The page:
The National Pork Board has announced it has secured the rights to the “Pork. The Other White Meat” trademark from the National Pork Producers Council (NPPC). The terms have been approved by the U.S. Department of Agriculture but are contingent upon final approval of the contract.
The National Pork Board has been licensing the rights to the popular trademark, which was created by the NPPC in 1985, prior to the formation of the National Pork Board and the creation of the mandatory pork checkoff in 1986.
A study by Northwestern University in 2000 concluded that Pork. The Other White Meat was one of the five most-recognizable taglines in American advertising.
“This is a significant agreement because we believe it is important that America’s 70,000 pork producers own one of the industry’s most valuable assets,” National Pork Board President Danita Rodibaugh told delegates at the annual Pork Industry Forum in Kansas City.
“Farmers know there is great risk in making improvements to land they don’t own,” says Rodibaugh. “The same is true with Pork. The Other White Meat. As the National Pork Board embarks on its new “Don’t be Blah” marketing campaign to extend the reach of pork among American consumers, we determined that it was essential that we own Pork. The Other White Meat. It simply would be unwise to invest significant amounts of money in a campaign to build on the success of Pork. The Other White Meat without knowing that we always will be able to use that trademark.”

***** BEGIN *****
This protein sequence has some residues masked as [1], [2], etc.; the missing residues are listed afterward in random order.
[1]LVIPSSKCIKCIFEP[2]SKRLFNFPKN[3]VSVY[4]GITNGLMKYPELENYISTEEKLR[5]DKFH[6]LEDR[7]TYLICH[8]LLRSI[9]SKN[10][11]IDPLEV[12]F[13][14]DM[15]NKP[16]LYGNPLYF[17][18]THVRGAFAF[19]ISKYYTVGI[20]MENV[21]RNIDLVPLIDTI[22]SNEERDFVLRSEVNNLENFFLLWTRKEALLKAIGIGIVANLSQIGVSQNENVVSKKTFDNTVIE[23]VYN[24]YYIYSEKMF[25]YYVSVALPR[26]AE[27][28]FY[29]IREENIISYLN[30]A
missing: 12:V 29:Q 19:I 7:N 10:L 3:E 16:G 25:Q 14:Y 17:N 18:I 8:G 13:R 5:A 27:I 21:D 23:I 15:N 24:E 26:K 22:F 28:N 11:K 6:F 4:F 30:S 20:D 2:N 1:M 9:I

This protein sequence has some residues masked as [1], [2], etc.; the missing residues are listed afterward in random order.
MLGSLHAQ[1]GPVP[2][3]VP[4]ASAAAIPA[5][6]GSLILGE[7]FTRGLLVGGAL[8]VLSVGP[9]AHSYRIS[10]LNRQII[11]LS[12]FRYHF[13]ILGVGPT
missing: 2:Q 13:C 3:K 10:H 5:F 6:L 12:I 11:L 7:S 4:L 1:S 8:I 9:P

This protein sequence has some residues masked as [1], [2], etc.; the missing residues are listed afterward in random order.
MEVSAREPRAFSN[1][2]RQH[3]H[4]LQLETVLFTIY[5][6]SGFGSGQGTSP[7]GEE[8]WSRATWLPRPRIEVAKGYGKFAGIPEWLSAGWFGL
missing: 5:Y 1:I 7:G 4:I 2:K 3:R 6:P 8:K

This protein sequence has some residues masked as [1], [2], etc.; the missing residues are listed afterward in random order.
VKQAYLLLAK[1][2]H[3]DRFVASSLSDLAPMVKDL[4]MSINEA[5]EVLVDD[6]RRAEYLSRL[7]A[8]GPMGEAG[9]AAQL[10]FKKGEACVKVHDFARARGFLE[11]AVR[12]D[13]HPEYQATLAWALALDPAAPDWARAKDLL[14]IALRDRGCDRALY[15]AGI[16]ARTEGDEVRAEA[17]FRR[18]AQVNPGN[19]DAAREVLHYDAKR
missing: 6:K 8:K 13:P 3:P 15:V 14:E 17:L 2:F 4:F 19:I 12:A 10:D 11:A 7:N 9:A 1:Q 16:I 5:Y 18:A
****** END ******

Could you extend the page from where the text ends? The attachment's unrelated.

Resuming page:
The proposed terms of the agreement call for the National Pork Board to pay the NPPC $3 million annually for 20 years.
The agreement also protects the checkoff organization’s ability to pay for the trademark. Because the Pork Board’s sole source of income is the pork checkoff, the agreement specifies that if the Pork Board’s ability to pay for the trademark lessens, due to a reduction in checkoff rate or some other cause, the purchase agreement will be suspended, the equity will be preserved and the final three years of the existing licensing agreement will be reinstated. The Pork Board and the NPPC would then have three years to negotiate new terms based on the board’s new financial position, or give the board time to move to a new trademark and brand.
Rodibaugh defended purchasing the brand vs. building a new brand. “We believe building a new brand to the same recognition level would take a minimum of seven years and cost more than the terms of this agreement. There also is no guarantee that a new brand would reach the 90% awareness among consumers achieved by Pork. The Other White Meat.”